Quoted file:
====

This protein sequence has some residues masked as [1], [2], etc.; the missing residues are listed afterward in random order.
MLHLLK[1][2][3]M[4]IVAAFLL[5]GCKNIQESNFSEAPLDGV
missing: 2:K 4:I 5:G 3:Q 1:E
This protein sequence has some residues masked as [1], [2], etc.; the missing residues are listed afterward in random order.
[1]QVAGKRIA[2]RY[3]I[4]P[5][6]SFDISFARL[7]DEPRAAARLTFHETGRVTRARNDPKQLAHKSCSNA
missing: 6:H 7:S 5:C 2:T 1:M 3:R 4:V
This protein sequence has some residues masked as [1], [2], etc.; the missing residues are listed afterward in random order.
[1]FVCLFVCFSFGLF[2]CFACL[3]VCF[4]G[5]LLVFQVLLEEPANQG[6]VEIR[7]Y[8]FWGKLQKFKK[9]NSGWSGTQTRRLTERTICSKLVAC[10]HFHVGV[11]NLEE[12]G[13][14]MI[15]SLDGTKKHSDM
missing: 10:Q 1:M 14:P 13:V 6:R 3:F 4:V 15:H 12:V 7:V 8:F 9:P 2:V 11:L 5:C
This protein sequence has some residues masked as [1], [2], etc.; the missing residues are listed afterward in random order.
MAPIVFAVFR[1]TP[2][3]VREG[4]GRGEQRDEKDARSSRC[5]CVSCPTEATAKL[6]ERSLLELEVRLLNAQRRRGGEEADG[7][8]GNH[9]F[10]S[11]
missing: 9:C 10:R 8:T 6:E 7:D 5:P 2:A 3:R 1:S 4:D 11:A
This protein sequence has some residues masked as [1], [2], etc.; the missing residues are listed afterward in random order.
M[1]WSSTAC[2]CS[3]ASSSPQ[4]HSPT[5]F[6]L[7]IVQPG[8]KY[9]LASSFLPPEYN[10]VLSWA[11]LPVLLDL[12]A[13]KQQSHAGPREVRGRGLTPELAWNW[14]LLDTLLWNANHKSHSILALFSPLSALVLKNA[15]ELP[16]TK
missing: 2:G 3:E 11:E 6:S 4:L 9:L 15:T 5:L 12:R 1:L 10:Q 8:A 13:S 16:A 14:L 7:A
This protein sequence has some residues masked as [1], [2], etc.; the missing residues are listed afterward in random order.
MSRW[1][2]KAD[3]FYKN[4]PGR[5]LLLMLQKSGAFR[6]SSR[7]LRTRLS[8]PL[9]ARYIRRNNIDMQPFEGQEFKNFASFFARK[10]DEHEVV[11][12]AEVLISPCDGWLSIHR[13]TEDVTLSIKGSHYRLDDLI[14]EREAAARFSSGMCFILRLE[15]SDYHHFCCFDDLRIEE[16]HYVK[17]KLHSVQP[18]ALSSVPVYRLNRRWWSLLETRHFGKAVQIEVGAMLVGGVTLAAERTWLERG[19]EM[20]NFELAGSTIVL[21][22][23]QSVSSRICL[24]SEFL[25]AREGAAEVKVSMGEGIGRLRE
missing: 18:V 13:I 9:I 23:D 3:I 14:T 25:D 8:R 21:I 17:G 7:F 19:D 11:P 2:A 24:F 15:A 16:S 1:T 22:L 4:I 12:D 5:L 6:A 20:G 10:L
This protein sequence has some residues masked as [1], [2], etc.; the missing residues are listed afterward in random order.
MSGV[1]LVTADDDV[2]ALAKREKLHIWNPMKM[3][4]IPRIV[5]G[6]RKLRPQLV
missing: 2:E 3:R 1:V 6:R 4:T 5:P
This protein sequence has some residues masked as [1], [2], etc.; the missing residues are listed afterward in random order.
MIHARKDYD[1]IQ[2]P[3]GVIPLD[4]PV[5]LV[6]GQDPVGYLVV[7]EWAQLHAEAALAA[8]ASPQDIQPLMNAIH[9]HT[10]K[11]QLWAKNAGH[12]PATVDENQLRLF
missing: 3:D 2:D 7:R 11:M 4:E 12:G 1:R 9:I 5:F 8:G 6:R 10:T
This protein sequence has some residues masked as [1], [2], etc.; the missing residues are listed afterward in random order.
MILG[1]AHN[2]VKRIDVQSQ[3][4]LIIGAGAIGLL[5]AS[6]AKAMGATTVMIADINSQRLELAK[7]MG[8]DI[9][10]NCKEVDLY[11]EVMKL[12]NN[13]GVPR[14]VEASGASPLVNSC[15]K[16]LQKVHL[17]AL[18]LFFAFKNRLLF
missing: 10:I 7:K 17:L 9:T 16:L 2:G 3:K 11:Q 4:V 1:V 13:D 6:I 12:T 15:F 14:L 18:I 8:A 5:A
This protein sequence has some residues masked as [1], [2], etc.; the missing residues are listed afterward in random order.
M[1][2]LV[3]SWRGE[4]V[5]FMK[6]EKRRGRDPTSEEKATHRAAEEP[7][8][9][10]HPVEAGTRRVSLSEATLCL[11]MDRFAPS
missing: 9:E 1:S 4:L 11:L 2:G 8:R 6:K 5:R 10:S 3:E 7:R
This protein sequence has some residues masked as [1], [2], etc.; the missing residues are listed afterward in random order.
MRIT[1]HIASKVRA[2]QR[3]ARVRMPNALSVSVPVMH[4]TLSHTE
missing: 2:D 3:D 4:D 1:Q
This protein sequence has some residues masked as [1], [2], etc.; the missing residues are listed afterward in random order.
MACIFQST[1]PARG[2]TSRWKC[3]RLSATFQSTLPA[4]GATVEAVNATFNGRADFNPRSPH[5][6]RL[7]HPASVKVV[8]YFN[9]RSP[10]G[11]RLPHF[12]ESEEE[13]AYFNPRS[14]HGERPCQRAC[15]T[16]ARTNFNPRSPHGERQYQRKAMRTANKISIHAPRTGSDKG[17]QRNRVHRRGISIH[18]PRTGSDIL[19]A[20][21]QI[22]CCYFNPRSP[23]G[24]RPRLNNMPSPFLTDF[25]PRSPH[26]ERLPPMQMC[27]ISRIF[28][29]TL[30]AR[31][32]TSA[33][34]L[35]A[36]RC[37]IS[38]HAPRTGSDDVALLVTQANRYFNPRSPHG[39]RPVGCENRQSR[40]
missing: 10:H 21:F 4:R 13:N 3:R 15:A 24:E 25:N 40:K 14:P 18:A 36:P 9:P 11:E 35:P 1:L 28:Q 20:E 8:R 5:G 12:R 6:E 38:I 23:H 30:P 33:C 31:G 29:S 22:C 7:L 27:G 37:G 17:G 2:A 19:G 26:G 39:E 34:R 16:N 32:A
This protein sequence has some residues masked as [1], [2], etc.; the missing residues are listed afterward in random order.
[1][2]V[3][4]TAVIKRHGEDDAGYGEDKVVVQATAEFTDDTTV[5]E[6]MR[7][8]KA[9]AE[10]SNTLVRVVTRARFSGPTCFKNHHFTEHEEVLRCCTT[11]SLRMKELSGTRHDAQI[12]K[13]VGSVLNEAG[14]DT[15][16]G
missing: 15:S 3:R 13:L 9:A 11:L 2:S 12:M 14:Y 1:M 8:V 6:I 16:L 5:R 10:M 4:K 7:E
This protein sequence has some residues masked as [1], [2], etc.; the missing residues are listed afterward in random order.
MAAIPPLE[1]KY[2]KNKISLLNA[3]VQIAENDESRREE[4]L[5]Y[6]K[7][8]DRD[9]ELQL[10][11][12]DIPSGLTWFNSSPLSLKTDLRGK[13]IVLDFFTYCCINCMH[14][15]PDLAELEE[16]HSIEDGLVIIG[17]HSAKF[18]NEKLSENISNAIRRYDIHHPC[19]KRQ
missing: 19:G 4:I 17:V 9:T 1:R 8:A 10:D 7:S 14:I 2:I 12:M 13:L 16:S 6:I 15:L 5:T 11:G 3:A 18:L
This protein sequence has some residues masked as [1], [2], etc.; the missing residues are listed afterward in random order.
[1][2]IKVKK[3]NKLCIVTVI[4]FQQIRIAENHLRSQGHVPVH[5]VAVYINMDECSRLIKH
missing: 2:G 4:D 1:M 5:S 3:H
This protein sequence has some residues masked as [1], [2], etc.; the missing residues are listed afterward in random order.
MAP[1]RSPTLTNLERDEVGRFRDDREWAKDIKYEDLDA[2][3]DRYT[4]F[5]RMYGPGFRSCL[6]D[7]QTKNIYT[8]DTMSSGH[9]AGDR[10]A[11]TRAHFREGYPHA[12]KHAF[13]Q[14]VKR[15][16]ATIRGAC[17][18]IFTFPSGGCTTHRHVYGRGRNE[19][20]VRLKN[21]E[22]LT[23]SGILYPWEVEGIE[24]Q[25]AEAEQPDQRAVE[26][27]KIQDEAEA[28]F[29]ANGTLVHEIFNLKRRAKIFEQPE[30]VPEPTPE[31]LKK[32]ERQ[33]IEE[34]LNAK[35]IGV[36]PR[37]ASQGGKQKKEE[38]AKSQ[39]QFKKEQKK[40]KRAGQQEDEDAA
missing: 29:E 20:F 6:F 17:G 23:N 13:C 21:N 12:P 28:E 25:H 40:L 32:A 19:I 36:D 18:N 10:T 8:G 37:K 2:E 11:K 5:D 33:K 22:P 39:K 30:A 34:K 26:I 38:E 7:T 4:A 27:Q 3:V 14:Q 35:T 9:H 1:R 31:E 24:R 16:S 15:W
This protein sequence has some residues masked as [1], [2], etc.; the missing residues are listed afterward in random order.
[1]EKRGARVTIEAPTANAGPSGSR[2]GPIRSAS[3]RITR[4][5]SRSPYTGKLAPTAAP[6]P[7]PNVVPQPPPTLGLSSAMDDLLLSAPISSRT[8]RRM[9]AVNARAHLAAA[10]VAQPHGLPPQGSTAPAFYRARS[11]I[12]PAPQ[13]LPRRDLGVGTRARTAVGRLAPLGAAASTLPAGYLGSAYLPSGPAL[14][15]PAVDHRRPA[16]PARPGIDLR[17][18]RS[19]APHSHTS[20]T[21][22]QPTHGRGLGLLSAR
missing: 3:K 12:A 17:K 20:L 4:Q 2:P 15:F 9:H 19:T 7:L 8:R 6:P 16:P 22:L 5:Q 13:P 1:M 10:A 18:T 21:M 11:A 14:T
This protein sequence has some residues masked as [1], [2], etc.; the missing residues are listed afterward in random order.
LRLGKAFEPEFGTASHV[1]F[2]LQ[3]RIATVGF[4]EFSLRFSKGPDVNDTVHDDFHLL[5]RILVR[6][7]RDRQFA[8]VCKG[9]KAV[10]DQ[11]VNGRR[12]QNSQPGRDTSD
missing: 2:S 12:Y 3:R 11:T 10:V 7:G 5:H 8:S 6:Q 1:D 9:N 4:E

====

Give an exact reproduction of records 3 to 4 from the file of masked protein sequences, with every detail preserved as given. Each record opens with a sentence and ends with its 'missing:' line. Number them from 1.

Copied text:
This protein sequence has some residues masked as [1], [2], etc.; the missing residues are listed afterward in random order.
[1]FVCLFVCFSFGLF[2]CFACL[3]VCF[4]G[5]LLVFQVLLEEPANQG[6]VEIR[7]Y[8]FWGKLQKFKK[9]NSGWSGTQTRRLTERTICSKLVAC[10]HFHVGV[11]NLEE[12]G[13][14]MI[15]SLDGTKKHSDM
missing: 10:Q 1:M 14:P 13:V 6:R 3:F 4:V 15:H 12:V 7:V 8:F 9:P 2:V 11:L 5:C
This protein sequence has some residues masked as [1], [2], etc.; the missing residues are listed afterward in random order.
MAPIVFAVFR[1]TP[2][3]VREG[4]GRGEQRDEKDARSSRC[5]CVSCPTEATAKL[6]ERSLLELEVRLLNAQRRRGGEEADG[7][8]GNH[9]F[10]S[11]
missing: 9:C 10:R 8:T 6:E 7:D 5:P 2:A 3:R 1:S 4:D 11:A